Stand-to! update Beginning May 2022, STAND-TO! will no longer be published on and/or distributed to its subscribers. Please continue to learn about the U.S. Army on and follow @USArmy on our social media platforms. Thank you for your continued interest in learning about the U.S. Army.

Volunteer Appreciation Week

Monday April 24, 2017

What is it?

The U.S. Army recognizes volunteers’ extraordinary service and support during Volunteer Appreciation Week (VAW) and highlights the volunteers’ contributions and accomplishments.

The Army uses VAW, which was established by executive order in 1974, to communicate through community organizations to formally recognize and celebrate our volunteers and help contribute to esprit de corps throughout the Army Family.

Volunteers serve Soldiers, Families, retirees and civilians, through Family Readiness Groups, coaching youth sports, assisting administrative offices and other ways critical to building a strong community.

What has the Army done?

The Army supports volunteers through U.S. Army Installation Management Command programs like Army Community Service, the Army Volunteer Corps and Army OneSource by giving them the opportunities, resources and tools for success.

The Army Volunteer Corps (AVC), managed by the U.S. Army Installation Management Command’s G9 - Army Community Service, uses this program to generate interest and commitment for volunteers to identify service opportunities, log service hours and receive support and guidance. This year’s recognition theme during VAW, April 24 to 28, is “Army Volunteers: Service for Life.”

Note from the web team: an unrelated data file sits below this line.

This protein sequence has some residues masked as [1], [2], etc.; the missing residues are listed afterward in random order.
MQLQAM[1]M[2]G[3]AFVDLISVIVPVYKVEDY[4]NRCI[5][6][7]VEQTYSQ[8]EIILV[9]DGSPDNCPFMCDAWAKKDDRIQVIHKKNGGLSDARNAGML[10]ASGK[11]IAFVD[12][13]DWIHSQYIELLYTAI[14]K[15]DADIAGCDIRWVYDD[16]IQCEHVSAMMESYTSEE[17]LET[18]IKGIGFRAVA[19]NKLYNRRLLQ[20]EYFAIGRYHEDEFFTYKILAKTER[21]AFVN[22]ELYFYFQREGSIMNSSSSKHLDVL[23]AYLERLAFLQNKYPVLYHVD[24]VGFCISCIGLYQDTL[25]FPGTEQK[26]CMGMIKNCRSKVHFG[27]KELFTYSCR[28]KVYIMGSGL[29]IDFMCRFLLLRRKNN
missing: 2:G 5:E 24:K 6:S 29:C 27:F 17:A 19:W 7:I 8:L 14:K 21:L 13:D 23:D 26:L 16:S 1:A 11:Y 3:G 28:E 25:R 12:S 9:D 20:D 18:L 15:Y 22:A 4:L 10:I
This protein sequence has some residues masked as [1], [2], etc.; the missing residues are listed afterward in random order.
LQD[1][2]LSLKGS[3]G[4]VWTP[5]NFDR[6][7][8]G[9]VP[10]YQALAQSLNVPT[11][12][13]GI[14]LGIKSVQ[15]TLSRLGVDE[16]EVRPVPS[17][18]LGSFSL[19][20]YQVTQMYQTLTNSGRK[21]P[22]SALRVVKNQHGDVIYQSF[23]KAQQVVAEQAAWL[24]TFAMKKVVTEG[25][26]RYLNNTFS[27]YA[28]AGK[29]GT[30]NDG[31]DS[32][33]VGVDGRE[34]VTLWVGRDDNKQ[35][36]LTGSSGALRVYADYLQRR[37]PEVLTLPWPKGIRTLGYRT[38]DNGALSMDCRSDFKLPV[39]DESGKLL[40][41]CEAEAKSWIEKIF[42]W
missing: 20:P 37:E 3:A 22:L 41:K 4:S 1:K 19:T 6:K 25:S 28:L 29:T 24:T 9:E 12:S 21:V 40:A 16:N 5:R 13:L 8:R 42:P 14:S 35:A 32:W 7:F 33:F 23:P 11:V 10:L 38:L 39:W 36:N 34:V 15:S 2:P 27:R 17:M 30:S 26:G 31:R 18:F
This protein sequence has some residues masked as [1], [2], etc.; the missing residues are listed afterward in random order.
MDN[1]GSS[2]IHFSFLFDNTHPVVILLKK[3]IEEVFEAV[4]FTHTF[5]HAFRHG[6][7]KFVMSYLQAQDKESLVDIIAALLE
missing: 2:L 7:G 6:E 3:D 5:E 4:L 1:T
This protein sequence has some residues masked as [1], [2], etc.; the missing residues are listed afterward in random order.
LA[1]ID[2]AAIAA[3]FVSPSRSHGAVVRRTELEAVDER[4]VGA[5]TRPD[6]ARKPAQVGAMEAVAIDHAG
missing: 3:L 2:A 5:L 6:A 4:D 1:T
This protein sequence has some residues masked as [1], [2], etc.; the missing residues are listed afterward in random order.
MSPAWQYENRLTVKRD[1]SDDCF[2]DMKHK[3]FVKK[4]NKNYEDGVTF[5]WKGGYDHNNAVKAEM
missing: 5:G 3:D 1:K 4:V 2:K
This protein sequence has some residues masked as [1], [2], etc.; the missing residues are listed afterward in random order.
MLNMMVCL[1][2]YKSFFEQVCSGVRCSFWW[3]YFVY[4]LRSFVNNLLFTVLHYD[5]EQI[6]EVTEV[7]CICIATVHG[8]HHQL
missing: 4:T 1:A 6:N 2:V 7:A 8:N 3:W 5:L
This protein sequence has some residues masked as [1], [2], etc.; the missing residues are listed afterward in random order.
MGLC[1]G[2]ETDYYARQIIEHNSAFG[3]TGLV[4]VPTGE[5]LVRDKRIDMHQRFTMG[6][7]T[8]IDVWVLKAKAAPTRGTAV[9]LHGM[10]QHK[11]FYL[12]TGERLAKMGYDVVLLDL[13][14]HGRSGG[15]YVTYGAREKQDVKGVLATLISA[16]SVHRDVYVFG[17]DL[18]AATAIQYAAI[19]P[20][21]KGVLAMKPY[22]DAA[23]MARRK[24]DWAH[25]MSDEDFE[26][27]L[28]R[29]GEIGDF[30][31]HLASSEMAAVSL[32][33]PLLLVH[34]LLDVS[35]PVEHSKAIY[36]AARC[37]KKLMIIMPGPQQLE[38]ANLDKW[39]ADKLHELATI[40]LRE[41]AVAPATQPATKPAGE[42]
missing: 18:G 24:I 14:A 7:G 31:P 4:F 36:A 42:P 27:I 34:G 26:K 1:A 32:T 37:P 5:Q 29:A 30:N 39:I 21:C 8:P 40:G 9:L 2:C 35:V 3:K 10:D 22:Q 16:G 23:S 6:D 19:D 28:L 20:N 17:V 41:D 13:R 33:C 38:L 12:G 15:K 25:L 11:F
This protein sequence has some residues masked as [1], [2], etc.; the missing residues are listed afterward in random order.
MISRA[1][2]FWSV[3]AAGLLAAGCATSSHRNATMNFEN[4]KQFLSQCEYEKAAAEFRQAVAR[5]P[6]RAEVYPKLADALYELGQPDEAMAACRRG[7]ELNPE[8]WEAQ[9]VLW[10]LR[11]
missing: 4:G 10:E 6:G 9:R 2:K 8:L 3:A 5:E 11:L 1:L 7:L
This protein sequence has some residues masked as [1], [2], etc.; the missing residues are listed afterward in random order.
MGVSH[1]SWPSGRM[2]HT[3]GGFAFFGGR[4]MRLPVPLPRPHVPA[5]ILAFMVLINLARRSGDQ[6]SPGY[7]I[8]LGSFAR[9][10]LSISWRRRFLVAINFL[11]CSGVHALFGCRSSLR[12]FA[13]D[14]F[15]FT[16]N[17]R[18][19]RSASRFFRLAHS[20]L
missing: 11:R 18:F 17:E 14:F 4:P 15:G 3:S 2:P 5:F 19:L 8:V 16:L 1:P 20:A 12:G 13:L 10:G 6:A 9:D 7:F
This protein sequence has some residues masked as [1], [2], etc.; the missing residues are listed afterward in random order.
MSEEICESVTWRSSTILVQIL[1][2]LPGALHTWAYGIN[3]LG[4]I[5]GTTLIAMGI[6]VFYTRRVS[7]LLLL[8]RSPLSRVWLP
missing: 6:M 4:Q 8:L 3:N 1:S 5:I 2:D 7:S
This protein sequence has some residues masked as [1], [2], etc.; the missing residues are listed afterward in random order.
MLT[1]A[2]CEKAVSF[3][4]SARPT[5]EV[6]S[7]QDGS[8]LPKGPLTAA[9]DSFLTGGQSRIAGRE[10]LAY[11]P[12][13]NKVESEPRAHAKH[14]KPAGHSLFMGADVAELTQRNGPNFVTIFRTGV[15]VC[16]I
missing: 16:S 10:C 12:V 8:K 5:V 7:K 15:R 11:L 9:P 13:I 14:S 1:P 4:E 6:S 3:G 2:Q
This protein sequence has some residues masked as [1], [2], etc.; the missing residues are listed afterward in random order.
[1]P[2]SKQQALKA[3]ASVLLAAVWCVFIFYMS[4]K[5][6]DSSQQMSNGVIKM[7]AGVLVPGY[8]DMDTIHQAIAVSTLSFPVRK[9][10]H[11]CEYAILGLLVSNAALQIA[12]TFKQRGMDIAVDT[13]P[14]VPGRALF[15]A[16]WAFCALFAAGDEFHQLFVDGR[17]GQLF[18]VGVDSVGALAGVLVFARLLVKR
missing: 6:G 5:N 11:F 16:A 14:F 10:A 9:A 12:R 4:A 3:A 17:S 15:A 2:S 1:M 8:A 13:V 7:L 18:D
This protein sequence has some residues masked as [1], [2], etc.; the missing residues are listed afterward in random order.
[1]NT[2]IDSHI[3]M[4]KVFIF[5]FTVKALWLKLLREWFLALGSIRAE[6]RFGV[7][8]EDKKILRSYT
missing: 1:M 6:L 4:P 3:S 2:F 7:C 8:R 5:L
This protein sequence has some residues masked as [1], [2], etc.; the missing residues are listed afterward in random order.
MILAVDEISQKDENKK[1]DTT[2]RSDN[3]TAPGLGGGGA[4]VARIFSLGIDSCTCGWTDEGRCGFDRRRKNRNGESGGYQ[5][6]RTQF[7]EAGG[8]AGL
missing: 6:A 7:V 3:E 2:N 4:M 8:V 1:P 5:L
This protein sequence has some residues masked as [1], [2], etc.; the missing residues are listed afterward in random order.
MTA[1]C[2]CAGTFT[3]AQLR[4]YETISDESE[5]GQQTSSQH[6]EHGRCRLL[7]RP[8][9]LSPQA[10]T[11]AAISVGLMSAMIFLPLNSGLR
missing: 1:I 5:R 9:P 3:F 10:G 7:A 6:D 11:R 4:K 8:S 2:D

Through volunteerism, AVC develops and enhances volunteers’ career mobility, establishes partnerships with off-post organizations and promotes a lifelong commitment to service. During VAW, garrison AVC coordinators are planning to conduct events to publicly show gratitude for volunteers’ efforts including recognition ceremonies with garrison leadership presence.

The Army will present the annual Emma Marie Baird Award for exemplary volunteer service to individuals who contributed 3,750 or more volunteer service hours over a five-year period. The award is named in honor of Army Community Service’s founder, signed by the Army chief of staff, and will be presented to the volunteer who qualifies at their garrison. This year, the Army recognized two volunteers: Emily Toro from Fort Hamilton, New York, and Melinda Conway from Aberdeen Proving Ground, Maryland.

What continued efforts are planned for the future?

The Army continues to attract, encourage and recognize volunteers as valuable team members serving as resources whose service will benefit all Soldiers, Families, civilians and retirees. AVC will continue to provide both on-post and off-post volunteer opportunities for all who desire to give their time and efforts. AVC will also continue to provide in-person support to volunteers and foster partnerships with the surrounding communities.

Why is this important to the Army?

Volunteers are essential to the Army’s mission. Thousands of volunteers around the world devote their time regularly by serving the Army community. Volunteers are able to accomplish community work that would not have have been done otherwise due to time constraints and financial limitations faced by the Army. The support of volunteers assists in accomplishing the Army’s missions. The Army recognizes and appreciates the commitment, contributions and sacrifices of the volunteers.


Social Media:

Related STAND-TO!

Subscribe to STAND-TO! to learn about the U.S. Army initiatives.